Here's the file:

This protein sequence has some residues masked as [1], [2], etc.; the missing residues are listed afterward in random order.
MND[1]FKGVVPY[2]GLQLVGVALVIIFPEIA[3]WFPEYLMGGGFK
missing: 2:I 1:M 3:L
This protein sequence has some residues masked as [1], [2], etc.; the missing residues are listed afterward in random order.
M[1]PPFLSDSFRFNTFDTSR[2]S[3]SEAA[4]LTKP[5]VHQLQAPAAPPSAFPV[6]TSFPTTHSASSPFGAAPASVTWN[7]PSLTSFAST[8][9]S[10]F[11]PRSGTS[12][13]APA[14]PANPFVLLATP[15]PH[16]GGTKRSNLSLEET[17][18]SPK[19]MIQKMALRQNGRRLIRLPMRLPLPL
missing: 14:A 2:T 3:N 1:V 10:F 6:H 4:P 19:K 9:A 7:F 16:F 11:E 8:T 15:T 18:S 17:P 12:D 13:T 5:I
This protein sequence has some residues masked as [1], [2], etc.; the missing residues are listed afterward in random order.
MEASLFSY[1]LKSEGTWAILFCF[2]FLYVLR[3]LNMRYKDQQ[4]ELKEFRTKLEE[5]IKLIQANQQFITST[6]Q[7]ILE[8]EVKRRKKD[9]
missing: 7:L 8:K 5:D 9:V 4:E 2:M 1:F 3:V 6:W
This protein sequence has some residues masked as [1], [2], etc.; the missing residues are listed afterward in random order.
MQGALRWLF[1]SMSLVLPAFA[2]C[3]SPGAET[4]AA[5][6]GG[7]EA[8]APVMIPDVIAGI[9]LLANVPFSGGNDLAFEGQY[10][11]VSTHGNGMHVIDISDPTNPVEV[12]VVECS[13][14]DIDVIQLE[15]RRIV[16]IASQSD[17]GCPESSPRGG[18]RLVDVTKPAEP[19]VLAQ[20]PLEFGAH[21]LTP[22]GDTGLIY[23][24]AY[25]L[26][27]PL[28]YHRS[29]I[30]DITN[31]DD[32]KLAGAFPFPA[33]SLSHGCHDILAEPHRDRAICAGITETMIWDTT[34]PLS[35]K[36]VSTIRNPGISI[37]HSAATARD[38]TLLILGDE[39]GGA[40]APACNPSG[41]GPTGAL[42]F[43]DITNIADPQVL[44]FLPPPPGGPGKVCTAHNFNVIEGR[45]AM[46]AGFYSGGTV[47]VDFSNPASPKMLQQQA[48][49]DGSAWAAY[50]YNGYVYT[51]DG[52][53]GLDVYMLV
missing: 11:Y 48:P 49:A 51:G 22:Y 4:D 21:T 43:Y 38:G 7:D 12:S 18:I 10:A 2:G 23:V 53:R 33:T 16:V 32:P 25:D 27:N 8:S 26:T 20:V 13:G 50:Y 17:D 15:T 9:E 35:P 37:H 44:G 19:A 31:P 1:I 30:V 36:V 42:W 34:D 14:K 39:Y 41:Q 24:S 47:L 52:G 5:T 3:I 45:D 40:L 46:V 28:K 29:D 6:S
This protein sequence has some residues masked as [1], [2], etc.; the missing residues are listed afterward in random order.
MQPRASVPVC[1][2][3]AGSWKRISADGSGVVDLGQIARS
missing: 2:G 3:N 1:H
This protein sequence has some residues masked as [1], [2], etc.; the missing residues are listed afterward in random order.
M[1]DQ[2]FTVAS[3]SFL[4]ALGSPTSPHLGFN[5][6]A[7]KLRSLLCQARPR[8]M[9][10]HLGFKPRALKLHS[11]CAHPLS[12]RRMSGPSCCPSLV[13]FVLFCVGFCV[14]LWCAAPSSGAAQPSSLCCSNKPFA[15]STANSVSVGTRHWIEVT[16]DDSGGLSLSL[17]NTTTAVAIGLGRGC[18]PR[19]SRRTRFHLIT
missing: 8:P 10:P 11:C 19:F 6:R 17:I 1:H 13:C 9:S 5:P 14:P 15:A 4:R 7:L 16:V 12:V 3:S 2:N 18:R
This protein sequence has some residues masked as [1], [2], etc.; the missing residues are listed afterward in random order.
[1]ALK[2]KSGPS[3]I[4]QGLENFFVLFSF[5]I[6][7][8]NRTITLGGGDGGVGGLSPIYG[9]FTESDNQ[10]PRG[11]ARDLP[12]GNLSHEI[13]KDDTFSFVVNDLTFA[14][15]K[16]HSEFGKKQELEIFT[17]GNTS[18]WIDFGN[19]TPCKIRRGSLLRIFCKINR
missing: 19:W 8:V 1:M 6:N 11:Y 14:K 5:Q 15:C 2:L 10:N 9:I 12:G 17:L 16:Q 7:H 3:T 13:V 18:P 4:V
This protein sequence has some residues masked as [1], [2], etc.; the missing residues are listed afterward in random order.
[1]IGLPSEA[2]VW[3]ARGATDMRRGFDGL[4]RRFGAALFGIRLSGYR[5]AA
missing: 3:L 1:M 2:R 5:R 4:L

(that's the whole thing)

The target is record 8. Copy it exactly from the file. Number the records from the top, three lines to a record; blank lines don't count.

This protein sequence has some residues masked as [1], [2], etc.; the missing residues are listed afterward in random order.
[1]IGLPSEA[2]VW[3]ARGATDMRRGFDGL[4]RRFGAALFGIRLSGYR[5]AA
missing: 3:L 1:M 2:R 5:R 4:L